Most polysaccharides are water soluble. Moisture analysis with acids or enzymes produces their structural monosaccharides. Starch is a polymer of high molecular weight D-glucose. It is the main carbohydrate stored in plants. Most starches contain a mixture of two types of polymers called acylase and amylopectin. In this case, the ratio of amylose and amylopectin is 1: 3. The enzyme required for catalysis is secreted in the digestive juices of animal and fish cells. Starch is not water soluble and is stained by iodine.

Glycogen is the only animal complex carbohydrate. The liver and muscles act as a source of energy that is readily available in small amounts. Dextin is produced as a result of incomplete hydrolysis or digestion of starch. It is thought that some shellfish contain extra cellulose enzymes. This enzyme affects the hydrolysis of cellulose. Cellulose-producing microorganisms exist in the intestines of herbivores animals and fish. These animals can use the indigestible cellulose of the host as food. Other complex polysaccharides are hemicellulose and pentosans. Hemicellulose contains many carbohydrates such as Araban, xylan, some hexsans and polyurinids. All of these ingredients are generally less tolerant to chemical reactions. Pentosans is a polymer of xylose or arabinose that is found mainly in plant constituents and vegetables.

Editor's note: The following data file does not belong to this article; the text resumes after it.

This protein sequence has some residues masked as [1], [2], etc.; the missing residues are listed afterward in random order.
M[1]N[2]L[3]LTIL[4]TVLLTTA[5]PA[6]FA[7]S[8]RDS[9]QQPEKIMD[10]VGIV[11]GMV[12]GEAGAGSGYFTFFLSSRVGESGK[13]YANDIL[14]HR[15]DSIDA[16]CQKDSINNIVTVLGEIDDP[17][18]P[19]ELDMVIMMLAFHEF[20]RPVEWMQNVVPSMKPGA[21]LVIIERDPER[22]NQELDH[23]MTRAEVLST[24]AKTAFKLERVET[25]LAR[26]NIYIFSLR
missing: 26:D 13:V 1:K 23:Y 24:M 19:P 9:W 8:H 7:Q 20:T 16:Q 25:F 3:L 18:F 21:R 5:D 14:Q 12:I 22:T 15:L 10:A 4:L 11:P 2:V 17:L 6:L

There are two types of polysaccharides based on biological function, viz

(1) Structural: The polysaccharides that take part in the formation of cells and provide cell strength are called structural polysaccharides such as cellulose, chitin, etc.

(2) Metabolic: All the polysaccharides that take part in the metabolism of cells are called metabolic polysaccharides. For example: starch, glycogen etc.

(C) Carbohydrates are divided into two two on the basis of deoxidation capacity, viz

(1) Reducing carbohydrates: Reducing carbohydrates are carbohydrates that can deoxidize other compounds such as glucose, fructose, etc.

(2) Non-reducing carbohydrates: Carbohydrates that cannot deoxidize other compounds are called non-reducing carbohydrates. For example: sucrose.

Biological Functions of Carbohydrates:

  • It is the main source of energy in animals.
  • Glucose acts as storage of energy. In animals, it is stored as glycogen and in plants it is stored as starch.
  • Stored carbohydrates play a role as an alternative energy source of protein.